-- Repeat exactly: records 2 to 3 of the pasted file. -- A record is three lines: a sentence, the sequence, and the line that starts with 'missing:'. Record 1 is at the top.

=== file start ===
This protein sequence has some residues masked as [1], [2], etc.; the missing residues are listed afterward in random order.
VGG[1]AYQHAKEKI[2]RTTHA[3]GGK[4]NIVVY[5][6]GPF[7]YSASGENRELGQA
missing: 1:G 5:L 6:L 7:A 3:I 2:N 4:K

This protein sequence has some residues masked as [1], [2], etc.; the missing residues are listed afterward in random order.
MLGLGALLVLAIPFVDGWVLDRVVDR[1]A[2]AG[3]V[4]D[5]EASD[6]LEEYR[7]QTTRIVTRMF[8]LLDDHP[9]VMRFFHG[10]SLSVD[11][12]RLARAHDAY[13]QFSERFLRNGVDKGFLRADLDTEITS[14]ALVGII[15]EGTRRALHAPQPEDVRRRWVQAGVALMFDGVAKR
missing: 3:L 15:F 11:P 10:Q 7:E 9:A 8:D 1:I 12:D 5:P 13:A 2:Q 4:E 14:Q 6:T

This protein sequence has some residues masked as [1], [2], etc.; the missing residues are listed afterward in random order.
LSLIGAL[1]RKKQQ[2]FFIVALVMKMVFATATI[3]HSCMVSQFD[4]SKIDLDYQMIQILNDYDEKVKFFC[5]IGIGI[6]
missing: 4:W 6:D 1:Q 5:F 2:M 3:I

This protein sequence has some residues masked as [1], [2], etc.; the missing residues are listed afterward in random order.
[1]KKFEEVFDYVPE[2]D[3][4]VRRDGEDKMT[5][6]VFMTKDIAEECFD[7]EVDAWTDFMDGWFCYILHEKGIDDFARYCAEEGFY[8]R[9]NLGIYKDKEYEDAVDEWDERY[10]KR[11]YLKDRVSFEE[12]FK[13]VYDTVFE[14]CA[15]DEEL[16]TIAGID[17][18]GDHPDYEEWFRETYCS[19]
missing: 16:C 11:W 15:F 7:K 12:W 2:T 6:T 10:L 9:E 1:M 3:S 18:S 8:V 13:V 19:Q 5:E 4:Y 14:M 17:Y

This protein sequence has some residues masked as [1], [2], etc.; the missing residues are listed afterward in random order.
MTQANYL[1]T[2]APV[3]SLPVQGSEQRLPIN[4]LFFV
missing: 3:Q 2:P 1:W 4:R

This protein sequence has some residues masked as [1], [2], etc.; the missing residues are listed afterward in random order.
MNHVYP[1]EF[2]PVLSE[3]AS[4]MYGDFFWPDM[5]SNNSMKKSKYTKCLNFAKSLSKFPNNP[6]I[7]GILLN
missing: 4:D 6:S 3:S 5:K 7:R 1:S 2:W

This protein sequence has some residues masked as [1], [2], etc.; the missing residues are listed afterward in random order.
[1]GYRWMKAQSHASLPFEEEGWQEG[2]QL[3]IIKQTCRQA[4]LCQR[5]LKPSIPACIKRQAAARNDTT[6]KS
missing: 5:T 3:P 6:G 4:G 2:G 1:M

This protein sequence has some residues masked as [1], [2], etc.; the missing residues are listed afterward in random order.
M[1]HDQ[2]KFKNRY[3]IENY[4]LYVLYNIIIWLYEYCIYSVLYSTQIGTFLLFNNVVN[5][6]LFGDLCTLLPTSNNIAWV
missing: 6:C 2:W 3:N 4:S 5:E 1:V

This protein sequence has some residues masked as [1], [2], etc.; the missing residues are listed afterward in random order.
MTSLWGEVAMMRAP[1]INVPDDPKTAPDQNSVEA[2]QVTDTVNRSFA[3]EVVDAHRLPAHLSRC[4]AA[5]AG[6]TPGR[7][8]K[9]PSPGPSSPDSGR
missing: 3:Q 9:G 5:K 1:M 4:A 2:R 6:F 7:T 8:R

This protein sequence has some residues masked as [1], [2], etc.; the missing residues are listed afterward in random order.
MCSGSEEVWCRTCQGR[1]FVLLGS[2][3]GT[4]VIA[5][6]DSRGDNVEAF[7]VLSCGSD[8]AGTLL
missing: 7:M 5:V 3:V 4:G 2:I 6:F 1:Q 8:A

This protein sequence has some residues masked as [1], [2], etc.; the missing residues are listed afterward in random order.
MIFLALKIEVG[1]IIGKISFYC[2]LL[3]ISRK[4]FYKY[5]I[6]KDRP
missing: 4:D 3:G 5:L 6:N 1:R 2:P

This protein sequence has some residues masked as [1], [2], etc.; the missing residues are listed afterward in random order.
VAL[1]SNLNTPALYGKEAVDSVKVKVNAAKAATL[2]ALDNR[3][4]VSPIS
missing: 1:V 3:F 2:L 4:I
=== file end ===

This protein sequence has some residues masked as [1], [2], etc.; the missing residues are listed afterward in random order.
MLGLGALLVLAIPFVDGWVLDRVVDR[1]A[2]AG[3]V[4]D[5]EASD[6]LEEYR[7]QTTRIVTRMF[8]LLDDHP[9]VMRFFHG[10]SLSVD[11][12]RLARAHDAY[13]QFSERFLRNGVDKGFLRADLDTEITS[14]ALVGII[15]EGTRRALHAPQPEDVRRRWVQAGVALMFDGVAKR
missing: 3:L 15:F 11:P 10:Q 7:E 9:A 8:D 1:I 12:D 5:P 13:A 2:Q 4:E 14:Q 6:T

This protein sequence has some residues masked as [1], [2], etc.; the missing residues are listed afterward in random order.
LSLIGAL[1]RKKQQ[2]FFIVALVMKMVFATATI[3]HSCMVSQFD[4]SKIDLDYQMIQILNDYDEKVKFFC[5]IGIGI[6]
missing: 4:W 6:D 1:Q 5:F 2:M 3:I